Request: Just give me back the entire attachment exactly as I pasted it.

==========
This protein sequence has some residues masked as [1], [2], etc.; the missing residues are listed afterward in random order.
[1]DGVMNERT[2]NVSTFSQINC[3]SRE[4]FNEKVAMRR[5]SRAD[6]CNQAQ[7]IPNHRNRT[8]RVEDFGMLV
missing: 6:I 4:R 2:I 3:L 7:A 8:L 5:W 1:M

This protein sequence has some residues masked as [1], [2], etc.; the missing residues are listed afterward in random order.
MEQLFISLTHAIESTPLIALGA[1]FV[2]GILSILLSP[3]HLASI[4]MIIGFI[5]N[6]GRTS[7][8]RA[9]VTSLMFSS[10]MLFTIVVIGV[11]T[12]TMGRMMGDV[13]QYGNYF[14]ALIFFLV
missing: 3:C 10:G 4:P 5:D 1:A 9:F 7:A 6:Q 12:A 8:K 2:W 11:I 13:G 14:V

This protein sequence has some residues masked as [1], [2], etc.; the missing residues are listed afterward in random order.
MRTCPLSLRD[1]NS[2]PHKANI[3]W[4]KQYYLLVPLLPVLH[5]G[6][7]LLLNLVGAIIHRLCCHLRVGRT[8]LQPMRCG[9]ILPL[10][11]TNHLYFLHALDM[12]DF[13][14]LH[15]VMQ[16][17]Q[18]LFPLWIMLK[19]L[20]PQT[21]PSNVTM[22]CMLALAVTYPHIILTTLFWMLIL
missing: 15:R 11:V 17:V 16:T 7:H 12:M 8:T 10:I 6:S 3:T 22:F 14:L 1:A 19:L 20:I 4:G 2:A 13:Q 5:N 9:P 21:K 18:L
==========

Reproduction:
This protein sequence has some residues masked as [1], [2], etc.; the missing residues are listed afterward in random order.
[1]DGVMNERT[2]NVSTFSQINC[3]SRE[4]FNEKVAMRR[5]SRAD[6]CNQAQ[7]IPNHRNRT[8]RVEDFGMLV
missing: 6:I 4:R 2:I 3:L 7:A 8:L 5:W 1:M

This protein sequence has some residues masked as [1], [2], etc.; the missing residues are listed afterward in random order.
MEQLFISLTHAIESTPLIALGA[1]FV[2]GILSILLSP[3]HLASI[4]MIIGFI[5]N[6]GRTS[7][8]RA[9]VTSLMFSS[10]MLFTIVVIGV[11]T[12]TMGRMMGDV[13]QYGNYF[14]ALIFFLV
missing: 3:C 10:G 4:P 5:D 1:A 9:F 7:A 6:Q 12:A 8:K 2:W 11:I 13:G 14:V

This protein sequence has some residues masked as [1], [2], etc.; the missing residues are listed afterward in random order.
MRTCPLSLRD[1]NS[2]PHKANI[3]W[4]KQYYLLVPLLPVLH[5]G[6][7]LLLNLVGAIIHRLCCHLRVGRT[8]LQPMRCG[9]ILPL[10][11]TNHLYFLHALDM[12]DF[13][14]LH[15]VMQ[16][17]Q[18]LFPLWIMLK[19]L[20]PQT[21]PSNVTM[22]CMLALAVTYPHIILTTLFWMLIL
missing: 15:R 11:V 17:V 16:T 7:H 12:M 8:T 10:I 6:S 3:T 22:F 14:L 1:A 19:L 20:I 4:G 2:A 13:Q 5:N 9:P 21:K 18:L